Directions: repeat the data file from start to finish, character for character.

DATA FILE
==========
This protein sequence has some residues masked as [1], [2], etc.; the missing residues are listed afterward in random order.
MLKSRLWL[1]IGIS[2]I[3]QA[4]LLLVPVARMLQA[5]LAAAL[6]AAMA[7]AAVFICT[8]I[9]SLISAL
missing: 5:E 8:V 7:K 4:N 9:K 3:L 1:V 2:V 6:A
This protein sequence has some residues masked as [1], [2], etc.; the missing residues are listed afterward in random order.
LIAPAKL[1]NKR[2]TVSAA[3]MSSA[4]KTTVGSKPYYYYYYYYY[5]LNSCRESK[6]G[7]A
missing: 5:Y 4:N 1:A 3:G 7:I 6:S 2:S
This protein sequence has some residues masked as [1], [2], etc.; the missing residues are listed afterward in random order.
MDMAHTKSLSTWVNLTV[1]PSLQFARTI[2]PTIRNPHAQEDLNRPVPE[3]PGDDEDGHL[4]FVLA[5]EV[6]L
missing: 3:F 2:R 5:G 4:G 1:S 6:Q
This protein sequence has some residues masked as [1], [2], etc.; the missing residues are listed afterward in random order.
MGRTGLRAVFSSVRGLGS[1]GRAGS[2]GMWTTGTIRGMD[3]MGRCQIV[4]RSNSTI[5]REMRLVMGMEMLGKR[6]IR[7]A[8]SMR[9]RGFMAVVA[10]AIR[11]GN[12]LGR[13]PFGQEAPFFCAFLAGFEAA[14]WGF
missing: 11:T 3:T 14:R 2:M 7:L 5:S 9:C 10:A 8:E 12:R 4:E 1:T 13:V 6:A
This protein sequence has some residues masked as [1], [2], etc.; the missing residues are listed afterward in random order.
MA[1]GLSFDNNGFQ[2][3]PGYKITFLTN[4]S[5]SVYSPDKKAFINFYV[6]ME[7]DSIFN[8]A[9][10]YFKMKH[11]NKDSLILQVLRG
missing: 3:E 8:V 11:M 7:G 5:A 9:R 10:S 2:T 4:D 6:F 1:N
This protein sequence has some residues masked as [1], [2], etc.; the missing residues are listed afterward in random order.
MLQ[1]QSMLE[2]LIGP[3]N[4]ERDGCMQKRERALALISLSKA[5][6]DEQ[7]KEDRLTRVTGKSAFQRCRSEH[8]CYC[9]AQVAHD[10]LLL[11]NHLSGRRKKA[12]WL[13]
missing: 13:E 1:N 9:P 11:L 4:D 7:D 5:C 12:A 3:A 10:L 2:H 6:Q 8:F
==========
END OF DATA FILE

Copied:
This protein sequence has some residues masked as [1], [2], etc.; the missing residues are listed afterward in random order.
MLKSRLWL[1]IGIS[2]I[3]QA[4]LLLVPVARMLQA[5]LAAAL[6]AAMA[7]AAVFICT[8]I[9]SLISAL
missing: 5:E 8:V 7:K 4:N 9:K 3:L 1:V 2:V 6:A
This protein sequence has some residues masked as [1], [2], etc.; the missing residues are listed afterward in random order.
LIAPAKL[1]NKR[2]TVSAA[3]MSSA[4]KTTVGSKPYYYYYYYYY[5]LNSCRESK[6]G[7]A
missing: 5:Y 4:N 1:A 3:G 7:I 6:S 2:S
This protein sequence has some residues masked as [1], [2], etc.; the missing residues are listed afterward in random order.
MDMAHTKSLSTWVNLTV[1]PSLQFARTI[2]PTIRNPHAQEDLNRPVPE[3]PGDDEDGHL[4]FVLA[5]EV[6]L
missing: 3:F 2:R 5:G 4:G 1:S 6:Q
This protein sequence has some residues masked as [1], [2], etc.; the missing residues are listed afterward in random order.
MGRTGLRAVFSSVRGLGS[1]GRAGS[2]GMWTTGTIRGMD[3]MGRCQIV[4]RSNSTI[5]REMRLVMGMEMLGKR[6]IR[7]A[8]SMR[9]RGFMAVVA[10]AIR[11]GN[12]LGR[13]PFGQEAPFFCAFLAGFEAA[14]WGF
missing: 11:T 3:T 14:R 2:M 7:L 5:S 9:C 10:A 8:E 12:R 4:E 1:T 13:V 6:A
This protein sequence has some residues masked as [1], [2], etc.; the missing residues are listed afterward in random order.
MA[1]GLSFDNNGFQ[2][3]PGYKITFLTN[4]S[5]SVYSPDKKAFINFYV[6]ME[7]DSIFN[8]A[9][10]YFKMKH[11]NKDSLILQVLRG
missing: 3:E 8:V 11:M 7:G 5:A 9:R 10:S 2:T 4:D 6:F 1:N
This protein sequence has some residues masked as [1], [2], etc.; the missing residues are listed afterward in random order.
MLQ[1]QSMLE[2]LIGP[3]N[4]ERDGCMQKRERALALISLSKA[5][6]DEQ[7]KEDRLTRVTGKSAFQRCRSEH[8]CYC[9]AQVAHD[10]LLL[11]NHLSGRRKKA[12]WL[13]
missing: 13:E 1:N 9:P 11:L 4:D 7:D 5:C 12:A 3:A 10:L 2:H 6:Q 8:F